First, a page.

$fmt = new NumberFormatter("en", NumberFormatter::SPELLOUT);

On a newly created formatter, you can call several methods. The most useful are probably format() for formatting numbers and formatCurrency() for formatting amounts. The latter method accepts a currency code as a second parameter. Use of those methods is shown in Listing 3.

Listing 3. Use of methods in the FormatNumber class
Header("Content-type: text/plain; charset=utf-8");
// Locale-aware number formatting
$fmt = new NumberFormatter("en", NumberFormatter::DECIMAL);
echo $fmt->format(19841984.123456), "\n";
// Spelling out numbers in English
$fmt = new NumberFormatter("en", NumberFormatter::SPELLOUT);
echo $fmt->format(1984), "\n";
// Spelling out numbers in Russian
$fmt = new NumberFormatter("ru", NumberFormatter::SPELLOUT);
echo $fmt->format(1984), "\n";
// Formatting Euro and Czech crowns in German
$fmt = new NumberFormatter("de", NumberFormatter::CURRENCY);
echo $fmt->formatCurrency(123456.789, "EUR"), "\n";
echo $fmt->formatCurrency(123456.789, "CZK"), "\n";
// Formatting Euro and Czech crowns in Czech
$fmt = new NumberFormatter("cs", NumberFormatter::CURRENCY);
echo $fmt->formatCurrency(123456.789, "EUR"), "\n";
echo $fmt->formatCurrency(123456.789, "CZK"), "\n";


As the output in Figure 3 shows, proper grouping and decimal separators are used when you format the decimal number. If you know the English and Russian languages, you can verify that the number is correctly spelled out. And finally, you can see that some currency codes like EUR are automatically formatted as , while others are presented in localized forms — for example, the Czech crown (CZK) is written in Czech as .

Figure 3. Output of the Listing 3 script
Image shows FormatNumber class output


In many applications, data should be sorted before it is displayed. But collating rules for languages other than English can be complex. Characters with accents are usually treated in a special way; some languages treat selected sequences of two characters as one letter for sorting (for example, ch in Czech and traditional Spanish). Luckily, the intl library provides the Collator class (and shadow functions with names starting with collator_), which you can use to compare and sort strings with respect to your selected locale.

Before comparing or sorting, you must create new collator and specify a locale for it: $coll = new Collator("en_US");.

Now you can invoke various methods on the created object. For example, the compare() method compares two strings; the sort() and asort() methods sort arrays or associative arrays in a way similar to the corresponding PHP array functions. The code in Listing 4 shows how you can sort an array of Czech words differently based on the locale used for the collator.

Listing 4. Collating with different locales

Header("Content-type: text/plain; charset=utf-8");
// words to sort
$words = array("čočka", "čekanka", "cena", "chalupa",
               "ťululum", "dálnopis", "tyfus", "traktor");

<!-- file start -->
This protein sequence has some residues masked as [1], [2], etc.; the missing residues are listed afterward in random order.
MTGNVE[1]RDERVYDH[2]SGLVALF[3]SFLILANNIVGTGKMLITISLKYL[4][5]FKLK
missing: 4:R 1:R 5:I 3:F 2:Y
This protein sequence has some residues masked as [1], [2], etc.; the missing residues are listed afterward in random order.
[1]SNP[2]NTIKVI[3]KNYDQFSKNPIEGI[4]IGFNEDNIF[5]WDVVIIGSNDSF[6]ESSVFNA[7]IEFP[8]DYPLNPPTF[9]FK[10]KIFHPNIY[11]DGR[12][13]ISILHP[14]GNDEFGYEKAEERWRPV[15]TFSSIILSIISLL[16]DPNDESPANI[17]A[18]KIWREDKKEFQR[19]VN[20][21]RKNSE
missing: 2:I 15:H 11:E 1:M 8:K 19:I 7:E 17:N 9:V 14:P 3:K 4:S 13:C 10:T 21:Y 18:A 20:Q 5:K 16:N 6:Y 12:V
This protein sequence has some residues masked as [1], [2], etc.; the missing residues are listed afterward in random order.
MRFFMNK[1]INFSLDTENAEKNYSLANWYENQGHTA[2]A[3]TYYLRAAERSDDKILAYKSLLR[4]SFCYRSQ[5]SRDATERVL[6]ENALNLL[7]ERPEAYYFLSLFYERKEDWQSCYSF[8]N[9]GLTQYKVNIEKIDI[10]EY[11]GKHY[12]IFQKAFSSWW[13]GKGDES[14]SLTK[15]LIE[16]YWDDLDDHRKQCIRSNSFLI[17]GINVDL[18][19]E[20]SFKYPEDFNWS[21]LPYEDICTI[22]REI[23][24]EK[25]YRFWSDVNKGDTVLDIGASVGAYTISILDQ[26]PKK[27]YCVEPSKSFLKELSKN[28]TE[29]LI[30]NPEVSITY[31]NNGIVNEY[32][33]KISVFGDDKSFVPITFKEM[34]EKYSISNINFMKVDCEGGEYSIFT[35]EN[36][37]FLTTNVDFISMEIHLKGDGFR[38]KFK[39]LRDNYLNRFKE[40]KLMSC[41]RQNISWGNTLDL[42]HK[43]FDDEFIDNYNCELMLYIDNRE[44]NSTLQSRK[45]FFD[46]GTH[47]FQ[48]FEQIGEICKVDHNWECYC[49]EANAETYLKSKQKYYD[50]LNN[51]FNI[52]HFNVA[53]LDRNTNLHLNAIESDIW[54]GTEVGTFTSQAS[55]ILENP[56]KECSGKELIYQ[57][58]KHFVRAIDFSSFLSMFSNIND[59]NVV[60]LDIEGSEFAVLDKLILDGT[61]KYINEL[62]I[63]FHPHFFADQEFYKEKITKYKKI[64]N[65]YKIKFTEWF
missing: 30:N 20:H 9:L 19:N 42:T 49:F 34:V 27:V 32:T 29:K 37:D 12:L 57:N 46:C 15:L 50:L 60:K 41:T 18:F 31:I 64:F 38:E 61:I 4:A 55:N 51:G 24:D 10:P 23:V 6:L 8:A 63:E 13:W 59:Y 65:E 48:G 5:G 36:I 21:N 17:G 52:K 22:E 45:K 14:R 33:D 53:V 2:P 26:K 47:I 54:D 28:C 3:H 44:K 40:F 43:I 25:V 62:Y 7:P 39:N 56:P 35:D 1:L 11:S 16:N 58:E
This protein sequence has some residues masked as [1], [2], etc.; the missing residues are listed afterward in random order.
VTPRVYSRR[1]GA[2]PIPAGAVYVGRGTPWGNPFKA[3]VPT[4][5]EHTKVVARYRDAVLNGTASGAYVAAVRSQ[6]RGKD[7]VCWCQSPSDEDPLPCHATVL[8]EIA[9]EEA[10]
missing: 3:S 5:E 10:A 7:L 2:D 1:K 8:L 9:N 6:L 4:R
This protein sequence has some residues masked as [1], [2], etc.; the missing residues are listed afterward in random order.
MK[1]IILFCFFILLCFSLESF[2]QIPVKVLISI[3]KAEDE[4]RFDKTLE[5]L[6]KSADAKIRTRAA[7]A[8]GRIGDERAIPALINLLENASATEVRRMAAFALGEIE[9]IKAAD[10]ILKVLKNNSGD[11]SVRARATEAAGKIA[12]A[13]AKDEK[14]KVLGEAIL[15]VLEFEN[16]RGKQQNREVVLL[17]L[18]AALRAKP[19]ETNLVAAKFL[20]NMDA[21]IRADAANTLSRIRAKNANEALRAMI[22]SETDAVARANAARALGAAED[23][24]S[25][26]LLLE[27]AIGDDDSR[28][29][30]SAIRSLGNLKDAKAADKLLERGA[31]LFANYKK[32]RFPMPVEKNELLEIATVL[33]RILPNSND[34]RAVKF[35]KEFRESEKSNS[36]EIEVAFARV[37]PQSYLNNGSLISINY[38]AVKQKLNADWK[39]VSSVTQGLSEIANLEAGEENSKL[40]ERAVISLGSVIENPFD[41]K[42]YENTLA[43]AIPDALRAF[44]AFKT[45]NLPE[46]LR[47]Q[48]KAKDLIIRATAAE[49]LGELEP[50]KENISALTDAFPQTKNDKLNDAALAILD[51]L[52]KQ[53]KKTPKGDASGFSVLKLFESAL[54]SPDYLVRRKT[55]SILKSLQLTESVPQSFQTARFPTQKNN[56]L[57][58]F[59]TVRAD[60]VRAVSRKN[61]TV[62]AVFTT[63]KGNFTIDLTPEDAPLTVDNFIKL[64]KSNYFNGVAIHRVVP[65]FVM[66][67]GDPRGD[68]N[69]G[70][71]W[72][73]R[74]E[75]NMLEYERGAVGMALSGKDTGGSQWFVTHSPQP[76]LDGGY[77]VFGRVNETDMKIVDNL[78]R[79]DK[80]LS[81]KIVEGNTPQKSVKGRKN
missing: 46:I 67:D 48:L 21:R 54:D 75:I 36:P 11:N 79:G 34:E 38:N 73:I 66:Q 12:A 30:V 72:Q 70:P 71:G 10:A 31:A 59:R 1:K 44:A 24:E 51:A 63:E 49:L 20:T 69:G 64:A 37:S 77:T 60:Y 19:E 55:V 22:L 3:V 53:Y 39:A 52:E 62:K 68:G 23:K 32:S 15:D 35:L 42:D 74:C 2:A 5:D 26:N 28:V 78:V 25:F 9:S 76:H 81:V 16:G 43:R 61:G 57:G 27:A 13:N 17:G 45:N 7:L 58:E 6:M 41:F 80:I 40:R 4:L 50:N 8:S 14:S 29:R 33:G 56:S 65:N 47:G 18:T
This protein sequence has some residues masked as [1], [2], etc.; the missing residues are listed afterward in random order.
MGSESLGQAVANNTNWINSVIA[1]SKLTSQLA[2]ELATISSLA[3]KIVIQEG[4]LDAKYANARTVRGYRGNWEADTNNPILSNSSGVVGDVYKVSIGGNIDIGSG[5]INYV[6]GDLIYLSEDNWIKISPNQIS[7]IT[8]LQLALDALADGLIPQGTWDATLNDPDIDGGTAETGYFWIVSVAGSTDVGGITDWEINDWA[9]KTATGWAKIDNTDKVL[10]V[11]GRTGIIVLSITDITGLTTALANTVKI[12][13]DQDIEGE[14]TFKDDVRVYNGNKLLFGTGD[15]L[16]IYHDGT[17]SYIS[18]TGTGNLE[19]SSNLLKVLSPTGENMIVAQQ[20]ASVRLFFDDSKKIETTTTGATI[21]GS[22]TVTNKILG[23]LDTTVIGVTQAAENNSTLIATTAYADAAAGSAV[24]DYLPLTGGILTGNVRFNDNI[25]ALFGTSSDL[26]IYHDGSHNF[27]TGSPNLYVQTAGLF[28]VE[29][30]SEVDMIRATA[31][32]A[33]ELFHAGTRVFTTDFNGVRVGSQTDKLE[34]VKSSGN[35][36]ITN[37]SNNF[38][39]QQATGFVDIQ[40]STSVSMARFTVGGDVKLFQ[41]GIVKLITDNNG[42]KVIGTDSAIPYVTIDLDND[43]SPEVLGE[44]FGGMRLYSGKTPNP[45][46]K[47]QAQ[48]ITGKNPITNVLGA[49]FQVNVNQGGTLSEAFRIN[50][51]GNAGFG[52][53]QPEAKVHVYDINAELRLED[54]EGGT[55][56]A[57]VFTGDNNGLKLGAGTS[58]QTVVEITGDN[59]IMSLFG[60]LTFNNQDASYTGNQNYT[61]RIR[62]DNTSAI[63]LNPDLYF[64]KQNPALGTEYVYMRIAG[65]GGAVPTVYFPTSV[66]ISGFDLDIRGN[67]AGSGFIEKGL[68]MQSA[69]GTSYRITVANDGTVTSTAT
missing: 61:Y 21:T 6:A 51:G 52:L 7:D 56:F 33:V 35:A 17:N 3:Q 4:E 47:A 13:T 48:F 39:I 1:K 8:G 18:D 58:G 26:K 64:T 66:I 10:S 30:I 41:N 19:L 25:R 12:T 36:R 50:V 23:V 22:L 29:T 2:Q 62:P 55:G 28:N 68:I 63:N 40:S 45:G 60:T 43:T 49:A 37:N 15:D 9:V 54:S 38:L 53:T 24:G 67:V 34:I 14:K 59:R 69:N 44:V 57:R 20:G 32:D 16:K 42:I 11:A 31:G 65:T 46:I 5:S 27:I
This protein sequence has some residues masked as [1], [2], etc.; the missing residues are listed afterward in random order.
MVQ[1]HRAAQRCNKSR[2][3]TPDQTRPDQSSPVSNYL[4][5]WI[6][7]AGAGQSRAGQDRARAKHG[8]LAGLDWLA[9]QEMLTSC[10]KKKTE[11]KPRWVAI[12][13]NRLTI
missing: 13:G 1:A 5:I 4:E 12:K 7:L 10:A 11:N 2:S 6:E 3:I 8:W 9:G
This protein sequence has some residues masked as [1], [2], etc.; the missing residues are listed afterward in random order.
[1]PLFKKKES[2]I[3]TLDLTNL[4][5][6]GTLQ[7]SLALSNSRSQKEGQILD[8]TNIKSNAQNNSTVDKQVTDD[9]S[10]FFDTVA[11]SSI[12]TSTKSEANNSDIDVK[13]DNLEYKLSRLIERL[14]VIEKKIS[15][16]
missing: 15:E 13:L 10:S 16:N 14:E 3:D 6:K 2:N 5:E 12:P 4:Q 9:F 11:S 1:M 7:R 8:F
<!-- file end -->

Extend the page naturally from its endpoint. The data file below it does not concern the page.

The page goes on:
// sort using built-in PHP sort function
echo "Words sorted using built-in sort function:\n";

// sort according to English rules
$coll = new Collator("en_US");
echo "\n\nWords sorted according to English rules:\n";

// sort according to Czech rules
$coll = new Collator("cs");
echo "\n\nWords sorted according to Czech rules:\n";


If you sort words using the built-in PHP sort() function, words starting with accented letters are at the end, because PHP compares strings as binary values and does not treat accented letters in a special way. However, if you sort the same words using a collator created for English, words are sorted as if accents were ignored — desired behavior if you have few foreign words in English text. And at the end, a Czech collator is used. As you can see, odd rules now apply: some accented characters are treated as unaccented (for example, ť), some are treated as separate characters (for example, c and č), and ch is treated as a special character. Figure 4 shows the result of the code in Listing 4.

Figure 4. Output of the Listing 4 script
Image showing output of the previous script

Advanced topics

Unicode and internationalization is a large topic, but you should know at least one more important thing. For historical reasons, Unicode allows alternative representations of some characters. For example, á can be written either as one precomposed character á with the Unicode code point U+00E1 or as a decomposed sequence of the letter a (U+0061) combined with the accent ´ (U+0301). For purposes of comparison and sorting, two such representations should be taken as equal.

To solve this, the intl library provides the Normalizer class. This class in turn provides the normalize() method, which you can use to convert a string to a normalized composed or decomposed form. Your application should consistently transform all strings to one or the other form before performing comparisons.

echo Normalizer::normalize("a´, Normalizer::FORM_C); // á 
echo Normalizer::normalize("á", Normalizer::FORM_D);      // a´


This short article introduced the most important and useful functionality that the intl library provides. This library became a standard part of PHP V5.3. The library offers a good deal more functionality than this article could touch—for example, date formatting and parsing of values stored in localized formats. For more information, consult the PHP manual at PHP.


Source code for this articleos-php-5.3unicode-source.zip4KB